Trithonia or Mexican Sunflower. Glenda Heckewlaible says bright orange flowers are pollinator friendly. Sioux Falls. Sioux Falls Master Gardeners.
Coleus: Lois Quatier says her container coleus collection came from a friend, Evelyn Schindler, who gave them as cuttings 2 years ago. They grew to 4 ft. and she overwinters small cuttings for next year. Yankton. Town and Country Garden Club. Thanks to Lois Quatier for the photo.
Red Monarda (Bee Balm): Liz Gorham says the hardy plant stands above other plants and has great color. Brookings. Brookings Area Master Gardeners.
Indian Summer Rudbekia: Marla Huse chooses this great perennial. Sully County. Prairie Potters Master Gardeners.
Yellow Itoh Cross Peony: Christine Larson chooses this great perennial. Aberdeen. Prairie Potters Master Gardeners.
Elephant Ear: Glenda Oakley chooses this large leaf foliage from a bulb. Huron. Huron Area Master Gardeners.
Prairie Sun Rudbekia: Tammy Glover says it has great vigor and summer-long bloom. Rapid City. Pennington County Master Gardeners.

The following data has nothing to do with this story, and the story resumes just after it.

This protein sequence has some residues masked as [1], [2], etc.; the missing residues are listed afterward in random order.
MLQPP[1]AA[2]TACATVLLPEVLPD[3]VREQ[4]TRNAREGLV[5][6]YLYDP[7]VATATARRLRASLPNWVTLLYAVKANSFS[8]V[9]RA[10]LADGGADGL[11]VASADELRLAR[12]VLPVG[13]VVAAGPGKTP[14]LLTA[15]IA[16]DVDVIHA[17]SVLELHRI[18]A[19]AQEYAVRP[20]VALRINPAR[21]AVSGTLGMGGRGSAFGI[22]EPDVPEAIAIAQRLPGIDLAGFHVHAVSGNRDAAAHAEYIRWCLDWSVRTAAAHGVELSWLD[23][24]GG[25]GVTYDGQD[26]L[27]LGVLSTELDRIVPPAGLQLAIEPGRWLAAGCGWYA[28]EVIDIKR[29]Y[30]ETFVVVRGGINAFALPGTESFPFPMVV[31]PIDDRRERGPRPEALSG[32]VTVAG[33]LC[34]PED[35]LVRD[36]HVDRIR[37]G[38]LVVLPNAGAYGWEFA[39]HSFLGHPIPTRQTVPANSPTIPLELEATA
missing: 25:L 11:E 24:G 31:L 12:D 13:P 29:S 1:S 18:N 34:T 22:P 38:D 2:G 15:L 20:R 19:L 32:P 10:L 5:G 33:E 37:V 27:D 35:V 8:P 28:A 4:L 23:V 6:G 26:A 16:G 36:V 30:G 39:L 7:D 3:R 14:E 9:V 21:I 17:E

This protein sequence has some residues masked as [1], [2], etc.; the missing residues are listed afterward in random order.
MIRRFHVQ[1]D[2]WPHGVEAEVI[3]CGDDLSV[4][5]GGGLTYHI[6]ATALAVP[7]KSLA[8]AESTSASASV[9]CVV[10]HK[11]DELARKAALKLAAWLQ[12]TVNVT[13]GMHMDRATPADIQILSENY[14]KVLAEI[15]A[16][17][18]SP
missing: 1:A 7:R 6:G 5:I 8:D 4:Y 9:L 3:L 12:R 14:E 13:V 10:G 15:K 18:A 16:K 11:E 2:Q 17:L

Silver Lace Fern ‘Evergemiensis’: Jean Koupal likes the variegated, delicate silvery green leaves with compact growth. She plants it outside in spring and brings it indoors in winter. It’s a topic of conversation with her gardening friends. Yankton. Missouri Valley Master Gardeners.
Purple Robe Locust (Robinia pseudoacacia): Mary Frankforter says this tree is an absolute knockout. It’s fast growing (more than 2 ft.) hardy, and drought tolerant with few pests in 4 years. Beautiful and fragrant wisteria-like clusters of purple flowers bloom in late spring. Yankton. Missouri Valley Master Gardeners.Thanks to Mary Frankforter for the photo.